A: You puzzle me. What is it about these pharmaceutical companies and other large multinationals that makes them unmentionable? Your unguarded use of the phrase "keep up appearances" prompts me to believe that you can't talk about these mysterious revenues mainly because there's nothing there to talk about.
So let's start by reconstructing your question: We're a large agency that has lost a number of accounts over the past few years, all of which have been widely reported. Our account wins, on the other hand, have received little or no publicity, largely as a result of their being non-existent. How do we keep up appearances that things aren't as bad as they actually are?
That's much better: a perfectly reasonable request and one that will strike a familiar chord with many a reader.
Keeping up appearances is not a recommended long-term strategy. Impecunious dukes may secretly sell off the silver and the last 25 cases of the Quinta do Noval '27 - but sooner or later, the grass in the parkland grows long and dank and the scullery maid goes un-replaced. People notice. And so it is with companies. You have no more than a year to re-align performance with appearance.
This may be done in one of two ways. You either inflate your performance until it matches your appearance; or you deflate your appearance until it matches your performance. Of the two, I favour the first; but I expect you've already tried that.
Q: Recently, one of my beautiful ads was slated in Private View and by a respected creative director, too. The whole agency has been sympathetically patting me on the back and telling me it doesn't matter ... it doesn't, does it?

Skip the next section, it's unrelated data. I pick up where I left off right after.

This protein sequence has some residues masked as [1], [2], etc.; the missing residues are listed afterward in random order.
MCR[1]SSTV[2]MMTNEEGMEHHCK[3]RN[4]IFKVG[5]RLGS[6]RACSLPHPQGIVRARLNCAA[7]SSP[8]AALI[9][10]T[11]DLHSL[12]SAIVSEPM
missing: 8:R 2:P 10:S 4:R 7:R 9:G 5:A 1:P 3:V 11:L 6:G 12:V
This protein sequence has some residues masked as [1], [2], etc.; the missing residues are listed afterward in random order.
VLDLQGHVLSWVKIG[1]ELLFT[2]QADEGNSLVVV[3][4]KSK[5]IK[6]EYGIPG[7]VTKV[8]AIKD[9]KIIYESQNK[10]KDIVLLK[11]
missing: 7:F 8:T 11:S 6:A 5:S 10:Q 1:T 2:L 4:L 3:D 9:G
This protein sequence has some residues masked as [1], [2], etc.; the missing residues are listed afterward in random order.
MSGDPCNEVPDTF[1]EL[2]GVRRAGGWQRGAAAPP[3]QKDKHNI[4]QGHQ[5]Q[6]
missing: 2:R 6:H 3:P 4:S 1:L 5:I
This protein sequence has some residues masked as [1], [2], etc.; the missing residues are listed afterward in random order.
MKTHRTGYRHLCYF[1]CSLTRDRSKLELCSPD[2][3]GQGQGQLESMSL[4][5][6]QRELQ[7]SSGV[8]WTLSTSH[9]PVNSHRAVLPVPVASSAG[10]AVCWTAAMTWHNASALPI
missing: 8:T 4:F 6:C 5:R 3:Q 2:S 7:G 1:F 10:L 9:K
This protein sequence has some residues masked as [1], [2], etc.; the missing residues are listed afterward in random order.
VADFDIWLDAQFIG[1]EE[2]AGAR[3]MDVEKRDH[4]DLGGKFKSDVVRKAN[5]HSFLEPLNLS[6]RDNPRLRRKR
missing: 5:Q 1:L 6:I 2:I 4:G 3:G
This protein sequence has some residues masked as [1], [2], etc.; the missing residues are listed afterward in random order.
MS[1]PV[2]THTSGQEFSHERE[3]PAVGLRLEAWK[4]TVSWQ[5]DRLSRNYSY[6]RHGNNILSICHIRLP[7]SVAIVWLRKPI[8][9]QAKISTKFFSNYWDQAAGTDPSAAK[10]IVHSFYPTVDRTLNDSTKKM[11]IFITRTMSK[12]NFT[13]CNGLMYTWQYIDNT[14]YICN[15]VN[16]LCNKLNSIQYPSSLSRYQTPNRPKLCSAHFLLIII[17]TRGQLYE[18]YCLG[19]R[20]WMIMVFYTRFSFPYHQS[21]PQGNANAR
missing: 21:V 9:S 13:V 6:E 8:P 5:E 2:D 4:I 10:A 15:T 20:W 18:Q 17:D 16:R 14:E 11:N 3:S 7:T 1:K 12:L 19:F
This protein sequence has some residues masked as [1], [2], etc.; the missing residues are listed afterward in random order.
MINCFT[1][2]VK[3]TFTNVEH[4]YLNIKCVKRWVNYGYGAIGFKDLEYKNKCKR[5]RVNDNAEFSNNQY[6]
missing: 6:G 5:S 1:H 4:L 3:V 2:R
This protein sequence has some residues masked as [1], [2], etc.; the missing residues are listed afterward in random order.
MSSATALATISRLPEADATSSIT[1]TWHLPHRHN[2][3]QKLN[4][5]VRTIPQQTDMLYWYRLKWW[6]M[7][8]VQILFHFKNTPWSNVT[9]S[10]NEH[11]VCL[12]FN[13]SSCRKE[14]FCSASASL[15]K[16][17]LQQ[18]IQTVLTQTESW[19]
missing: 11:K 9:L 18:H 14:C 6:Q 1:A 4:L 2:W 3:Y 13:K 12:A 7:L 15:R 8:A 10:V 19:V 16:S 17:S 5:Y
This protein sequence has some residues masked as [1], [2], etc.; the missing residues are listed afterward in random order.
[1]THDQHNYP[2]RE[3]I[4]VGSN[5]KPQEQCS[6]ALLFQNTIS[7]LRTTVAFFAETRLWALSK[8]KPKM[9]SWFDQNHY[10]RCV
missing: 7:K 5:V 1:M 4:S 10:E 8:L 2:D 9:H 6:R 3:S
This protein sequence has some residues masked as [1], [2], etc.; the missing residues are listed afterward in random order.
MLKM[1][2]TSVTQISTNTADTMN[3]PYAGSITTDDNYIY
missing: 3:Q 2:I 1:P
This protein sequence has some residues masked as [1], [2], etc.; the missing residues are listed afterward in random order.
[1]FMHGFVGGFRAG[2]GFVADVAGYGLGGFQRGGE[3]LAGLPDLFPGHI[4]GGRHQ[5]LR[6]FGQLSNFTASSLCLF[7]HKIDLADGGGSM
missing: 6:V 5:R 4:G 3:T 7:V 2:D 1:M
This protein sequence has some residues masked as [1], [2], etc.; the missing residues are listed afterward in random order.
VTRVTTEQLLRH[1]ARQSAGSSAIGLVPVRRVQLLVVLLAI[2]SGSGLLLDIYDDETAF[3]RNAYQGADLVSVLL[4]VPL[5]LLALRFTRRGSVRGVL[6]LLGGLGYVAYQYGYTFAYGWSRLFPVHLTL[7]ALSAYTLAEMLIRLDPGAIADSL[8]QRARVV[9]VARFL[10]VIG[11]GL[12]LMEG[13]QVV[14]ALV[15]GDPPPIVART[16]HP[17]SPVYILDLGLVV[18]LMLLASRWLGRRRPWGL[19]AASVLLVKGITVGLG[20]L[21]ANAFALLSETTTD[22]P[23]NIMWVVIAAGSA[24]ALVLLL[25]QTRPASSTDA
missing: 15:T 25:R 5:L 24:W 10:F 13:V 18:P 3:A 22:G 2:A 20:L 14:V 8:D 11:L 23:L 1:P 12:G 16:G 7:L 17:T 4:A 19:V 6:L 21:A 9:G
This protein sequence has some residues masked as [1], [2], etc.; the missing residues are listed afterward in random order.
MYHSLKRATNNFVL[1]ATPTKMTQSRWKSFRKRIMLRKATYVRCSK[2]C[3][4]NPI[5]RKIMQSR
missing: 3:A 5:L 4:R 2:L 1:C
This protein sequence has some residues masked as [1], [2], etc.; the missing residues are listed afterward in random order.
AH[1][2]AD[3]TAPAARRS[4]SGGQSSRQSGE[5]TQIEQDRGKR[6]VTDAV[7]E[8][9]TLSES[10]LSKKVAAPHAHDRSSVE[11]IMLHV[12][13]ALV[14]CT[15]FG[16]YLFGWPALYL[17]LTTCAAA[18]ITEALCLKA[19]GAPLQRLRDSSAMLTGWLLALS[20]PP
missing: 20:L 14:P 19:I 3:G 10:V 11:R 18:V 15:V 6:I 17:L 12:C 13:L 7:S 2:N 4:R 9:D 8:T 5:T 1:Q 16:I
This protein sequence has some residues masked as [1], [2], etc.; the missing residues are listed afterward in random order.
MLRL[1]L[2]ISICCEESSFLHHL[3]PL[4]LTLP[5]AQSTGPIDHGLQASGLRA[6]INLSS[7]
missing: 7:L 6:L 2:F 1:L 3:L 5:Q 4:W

A: Silly old you: no, of course it does not matter. It doesn't matter the teeniest little bit - or anyway not in the way you fear.
It's far, far worse than that.
If your colleagues had held you in even the faintest affection ... if they genuinely felt that your beautiful ad had been criminally defamed by an envious competitor ... they would have maintained a sympathetic silence.
Every week, decorously determined not to intrude on the grief of respected friends, thousands of people pretend not to have read Private View. But that, it seems, is not the path your colleagues chose to take.
Painful though it will be, you must ask yourself why. And in case you find the answer elusive, let me provide it for you.
They never shared your view that your beautiful ad was beautiful. Neither do they share your view that you are the cat's pyjamas. For the best part of five years, they have been intimidated by your title, your rumoured income and your relentless self-promotion. They have long suspected their Emperor to be lightly clothed but no small innocent had spoken up; no whistle had been blown.
But now, devastatingly, the whistle has been blown - and not by an innocent but by a widely respected creative director. And so, liberated, emboldened, their suspicions confirmed, your colleagues have found a voice. Each pat on the back, each unctuous reassurance, each variant of hypocrisy: they all expressed just one exultant sentiment: sorry, boyo, but the game's up.
Do not, however, contemplate self-end. As you yourself have demonstrated, charitable colleagues can take as long as five years to see through world-class poseurs. So even if you've still got 15 years to go before retirement, another three cushy billets should see you safely home. Start phoning today.
- Jeremy Bullmore is a director of WPP. He welcomes questions via email@example.com or Campaign, 174 Hammersmith Rd, London W6 7JP. "Ask Jeremy", a collection of his Campaign columns, is available from Haymarket, priced £10. Telephone: (020) 8267 4683.